Mercy Thompson is a walker, a shape-shifter who can take on the shape of a coyote. She works as a mechanic and generally tries to keep out of trouble, but trouble tends to find her anyway. When a young werewolf boy shows up at her garage looking for work, Mercy tries to help him and finds herself dragged into a conspiracy. Jesse, daughter of Adam the local Alpha werewolf, is kidnapped and with Adam injured and his pack's security compromised, Mercy has no choice but to go back to her foster family, a werewolf pack, for help.
Don't judge this book by it's awful, pornified cover. Mercy Thompson says she isn't too hung up on modesty, being a shape-shifter, but at no point in the story does she pose like she's in a music video with one hip jutting out, her hair blowing in her face and her shirt half open exposing her cleavage and midriff. She's a mechanic, that would be a health and safety issue. At least she is actually facing the viewer and looks like a whole person, not just a headless torso with a sexy tattoo or an extreme close-up of a pair of lips sexily breathing out smoke. The things publishers do with female characters in paranormal books make me cranky. They never show Harry Dresden with his shirt off.
But I digress. The book is nothing like the cover. Mercy is a capable heroine who runs her own business and walks her own path in life. I liked the interaction between her and the wolves, and her back story as a coyote skin-walker. The characters have believable motives for the things they do and while some werewolves embrace the change, others see themselves as monsters.
Some booksellers class the series as paranormal romance rather than urban fantasy, but so far there isn't a whole lot of romance. Mercy meets up with Samuel, with whom she fell in love as a teenager, and there is some sexual tension between her and Adam but nothing really comes of it. I suppose that's setting things up for the later books.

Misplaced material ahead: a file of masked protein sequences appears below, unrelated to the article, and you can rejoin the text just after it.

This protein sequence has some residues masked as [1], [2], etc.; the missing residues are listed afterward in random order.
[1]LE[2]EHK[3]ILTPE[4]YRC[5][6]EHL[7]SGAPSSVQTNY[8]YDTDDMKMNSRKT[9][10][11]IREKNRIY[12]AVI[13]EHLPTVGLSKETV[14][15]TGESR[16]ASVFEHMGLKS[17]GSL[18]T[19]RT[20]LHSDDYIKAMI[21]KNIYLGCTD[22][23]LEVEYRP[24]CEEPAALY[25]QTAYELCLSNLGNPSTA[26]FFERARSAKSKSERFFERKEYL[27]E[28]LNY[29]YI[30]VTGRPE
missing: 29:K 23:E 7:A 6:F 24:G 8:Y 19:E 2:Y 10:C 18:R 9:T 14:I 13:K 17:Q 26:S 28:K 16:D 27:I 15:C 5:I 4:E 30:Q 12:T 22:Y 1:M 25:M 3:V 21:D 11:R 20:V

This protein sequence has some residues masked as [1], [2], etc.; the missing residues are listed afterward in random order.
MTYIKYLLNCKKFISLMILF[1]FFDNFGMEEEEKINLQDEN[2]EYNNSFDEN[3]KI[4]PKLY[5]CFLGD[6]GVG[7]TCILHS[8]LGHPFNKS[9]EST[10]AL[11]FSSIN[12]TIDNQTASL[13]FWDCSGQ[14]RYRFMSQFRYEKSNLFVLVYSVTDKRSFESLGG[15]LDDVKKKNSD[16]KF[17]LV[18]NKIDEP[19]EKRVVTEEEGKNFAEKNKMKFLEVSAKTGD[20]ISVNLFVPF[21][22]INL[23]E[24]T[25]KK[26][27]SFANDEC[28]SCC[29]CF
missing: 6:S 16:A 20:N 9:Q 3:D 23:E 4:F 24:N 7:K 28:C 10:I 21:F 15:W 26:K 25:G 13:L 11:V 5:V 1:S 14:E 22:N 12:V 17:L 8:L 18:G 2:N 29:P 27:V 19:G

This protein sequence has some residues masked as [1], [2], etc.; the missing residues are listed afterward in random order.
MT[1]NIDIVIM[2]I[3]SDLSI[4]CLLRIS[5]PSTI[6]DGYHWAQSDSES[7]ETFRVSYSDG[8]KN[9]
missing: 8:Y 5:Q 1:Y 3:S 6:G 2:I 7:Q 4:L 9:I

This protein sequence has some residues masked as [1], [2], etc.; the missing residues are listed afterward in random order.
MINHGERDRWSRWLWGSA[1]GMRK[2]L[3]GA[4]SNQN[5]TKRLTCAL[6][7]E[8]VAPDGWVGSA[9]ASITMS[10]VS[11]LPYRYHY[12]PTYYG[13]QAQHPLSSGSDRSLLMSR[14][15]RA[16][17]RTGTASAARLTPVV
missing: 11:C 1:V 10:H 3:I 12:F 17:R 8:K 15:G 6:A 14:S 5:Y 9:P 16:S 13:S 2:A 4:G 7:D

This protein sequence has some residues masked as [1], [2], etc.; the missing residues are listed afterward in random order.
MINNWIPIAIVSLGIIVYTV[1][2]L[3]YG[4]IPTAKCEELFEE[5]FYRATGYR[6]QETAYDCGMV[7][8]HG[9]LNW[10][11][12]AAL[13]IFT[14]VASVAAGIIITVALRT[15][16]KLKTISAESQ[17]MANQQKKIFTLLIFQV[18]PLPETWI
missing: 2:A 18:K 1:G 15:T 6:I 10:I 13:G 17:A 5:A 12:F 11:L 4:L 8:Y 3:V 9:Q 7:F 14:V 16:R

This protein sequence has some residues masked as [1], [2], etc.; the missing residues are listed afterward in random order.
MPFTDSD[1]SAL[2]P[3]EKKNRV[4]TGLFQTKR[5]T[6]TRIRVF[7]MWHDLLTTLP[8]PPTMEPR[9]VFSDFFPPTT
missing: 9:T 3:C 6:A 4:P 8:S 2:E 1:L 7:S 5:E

There's nothing particularly original about the world building, with fairly standard werewolves, vampires etc. As with Kelley Armstrong's Women of the Otherworld series, there are few female werewolves because women don't usually survive the process of becoming one. I find this trope a bit irritating. If it's shock and physical pain that kills new wolves it would make more sense for things to be the other way around since women's bodies are equipped to survive childbirth.
The audio version of this book is narrated by Lorelei King (who also narrates Kathy Reichs' and Janet Evanovich's books), who does a sterling job. In addition to the audio and book version there is also a comic series based on the books.
Moon Calledis a promising start to the Mercy Thompson series. There's nothing especially original about the story, but it is well executed and entertaining. I will probably pick up the next in the series, Blood Bound, which has a cover that looks just as bad as this one.